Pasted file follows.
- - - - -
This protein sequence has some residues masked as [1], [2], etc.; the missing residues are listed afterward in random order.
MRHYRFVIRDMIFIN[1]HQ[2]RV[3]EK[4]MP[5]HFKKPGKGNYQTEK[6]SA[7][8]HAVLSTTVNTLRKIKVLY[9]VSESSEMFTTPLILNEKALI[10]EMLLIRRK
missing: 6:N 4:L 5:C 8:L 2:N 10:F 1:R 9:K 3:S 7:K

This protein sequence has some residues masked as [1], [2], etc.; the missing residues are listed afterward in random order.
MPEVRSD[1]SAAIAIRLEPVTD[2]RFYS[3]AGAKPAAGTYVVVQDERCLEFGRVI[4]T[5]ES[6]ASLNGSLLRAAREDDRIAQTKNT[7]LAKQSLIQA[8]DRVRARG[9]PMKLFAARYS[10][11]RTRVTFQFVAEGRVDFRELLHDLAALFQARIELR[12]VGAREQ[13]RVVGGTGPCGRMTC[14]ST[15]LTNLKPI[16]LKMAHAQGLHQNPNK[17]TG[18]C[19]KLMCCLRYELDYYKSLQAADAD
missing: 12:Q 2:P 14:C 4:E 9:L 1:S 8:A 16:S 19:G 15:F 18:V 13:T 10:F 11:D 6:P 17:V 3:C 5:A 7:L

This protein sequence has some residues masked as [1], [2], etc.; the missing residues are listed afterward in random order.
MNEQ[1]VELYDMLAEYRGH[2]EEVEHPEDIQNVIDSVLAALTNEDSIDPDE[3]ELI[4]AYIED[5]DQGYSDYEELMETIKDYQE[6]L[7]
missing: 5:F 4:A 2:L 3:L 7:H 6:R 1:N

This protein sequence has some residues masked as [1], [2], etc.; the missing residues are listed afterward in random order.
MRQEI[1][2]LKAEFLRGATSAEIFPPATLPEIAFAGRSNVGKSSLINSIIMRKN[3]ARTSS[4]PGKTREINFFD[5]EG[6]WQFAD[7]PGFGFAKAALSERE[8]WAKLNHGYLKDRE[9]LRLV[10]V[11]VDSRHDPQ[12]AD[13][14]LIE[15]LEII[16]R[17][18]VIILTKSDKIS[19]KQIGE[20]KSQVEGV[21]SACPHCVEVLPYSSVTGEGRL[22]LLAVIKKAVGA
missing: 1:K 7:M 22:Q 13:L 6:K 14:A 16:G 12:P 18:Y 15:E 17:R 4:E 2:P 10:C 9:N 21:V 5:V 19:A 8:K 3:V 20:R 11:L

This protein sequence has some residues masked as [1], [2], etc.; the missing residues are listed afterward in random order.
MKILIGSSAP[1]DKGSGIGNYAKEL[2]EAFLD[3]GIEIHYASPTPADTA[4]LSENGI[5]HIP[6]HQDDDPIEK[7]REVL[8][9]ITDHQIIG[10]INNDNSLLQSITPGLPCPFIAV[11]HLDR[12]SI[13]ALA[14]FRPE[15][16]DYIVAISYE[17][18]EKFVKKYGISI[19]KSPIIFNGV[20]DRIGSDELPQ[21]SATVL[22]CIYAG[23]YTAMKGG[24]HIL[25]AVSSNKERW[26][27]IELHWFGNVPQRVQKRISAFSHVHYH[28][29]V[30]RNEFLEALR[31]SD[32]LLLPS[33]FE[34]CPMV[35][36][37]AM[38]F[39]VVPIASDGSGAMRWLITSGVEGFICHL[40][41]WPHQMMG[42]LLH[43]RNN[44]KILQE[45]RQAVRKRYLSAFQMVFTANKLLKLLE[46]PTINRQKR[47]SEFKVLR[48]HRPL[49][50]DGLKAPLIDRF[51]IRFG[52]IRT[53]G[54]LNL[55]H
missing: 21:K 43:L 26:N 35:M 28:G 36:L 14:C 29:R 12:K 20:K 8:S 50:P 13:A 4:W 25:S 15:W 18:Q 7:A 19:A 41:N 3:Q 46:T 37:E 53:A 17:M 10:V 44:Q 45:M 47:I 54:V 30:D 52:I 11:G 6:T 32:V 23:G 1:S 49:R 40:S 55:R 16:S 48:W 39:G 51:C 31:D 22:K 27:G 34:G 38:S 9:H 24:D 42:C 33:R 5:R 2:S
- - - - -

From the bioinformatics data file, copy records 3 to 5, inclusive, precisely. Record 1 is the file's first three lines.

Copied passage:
This protein sequence has some residues masked as [1], [2], etc.; the missing residues are listed afterward in random order.
MNEQ[1]VELYDMLAEYRGH[2]EEVEHPEDIQNVIDSVLAALTNEDSIDPDE[3]ELI[4]AYIED[5]DQGYSDYEELMETIKDYQE[6]L[7]
missing: 5:F 4:A 2:L 3:L 7:H 6:R 1:N

This protein sequence has some residues masked as [1], [2], etc.; the missing residues are listed afterward in random order.
MRQEI[1][2]LKAEFLRGATSAEIFPPATLPEIAFAGRSNVGKSSLINSIIMRKN[3]ARTSS[4]PGKTREINFFD[5]EG[6]WQFAD[7]PGFGFAKAALSERE[8]WAKLNHGYLKDRE[9]LRLV[10]V[11]VDSRHDPQ[12]AD[13][14]LIE[15]LEII[16]R[17][18]VIILTKSDKIS[19]KQIGE[20]KSQVEGV[21]SACPHCVEVLPYSSVTGEGRL[22]LLAVIKKAVGA
missing: 1:K 7:M 22:Q 13:L 6:K 14:A 16:G 12:P 18:Y 15:E 17:R 4:E 2:P 10:C 9:N 21:V 5:V 19:A 8:K 3:V 20:R 11:L

This protein sequence has some residues masked as [1], [2], etc.; the missing residues are listed afterward in random order.
MKILIGSSAP[1]DKGSGIGNYAKEL[2]EAFLD[3]GIEIHYASPTPADTA[4]LSENGI[5]HIP[6]HQDDDPIEK[7]REVL[8][9]ITDHQIIG[10]INNDNSLLQSITPGLPCPFIAV[11]HLDR[12]SI[13]ALA[14]FRPE[15][16]DYIVAISYE[17][18]EKFVKKYGISI[19]KSPIIFNGV[20]DRIGSDELPQ[21]SATVL[22]CIYAG[23]YTAMKGG[24]HIL[25]AVSSNKERW[26][27]IELHWFGNVPQRVQKRISAFSHVHYH[28][29]V[30]RNEFLEALR[31]SD[32]LLLPS[33]FE[34]CPMV[35][36][37]AM[38]F[39]VVPIASDGSGAMRWLITSGVEGFICHL[40][41]WPHQMMG[42]LLH[43]RNN[44]KILQE[45]RQAVRKRYLSAFQMVFTANKLLKLLE[46]PTINRQKR[47]SEFKVLR[48]HRPL[49][50]DGLKAPLIDRF[51]IRFG[52]IRT[53]G[54]LNL[55]H
missing: 21:K 43:L 26:N 35:M 28:G 36:L 14:C 29:R 12:K 20:K 8:S 50:P 13:A 4:W 25:S 15:W 18:Q 7:A 19:A 41:N 3:Q 46:T 37:E 53:A 17:M 10:V 44:Q 45:M 47:I 54:V 30:D 52:I 11:G 6:T 32:V 23:G 1:S 49:R 40:S 55:R 16:S 48:W 39:G 51:C 31:D 22:K 27:G 34:G 38:S 9:H 24:D 42:C 33:R 5:R 2:S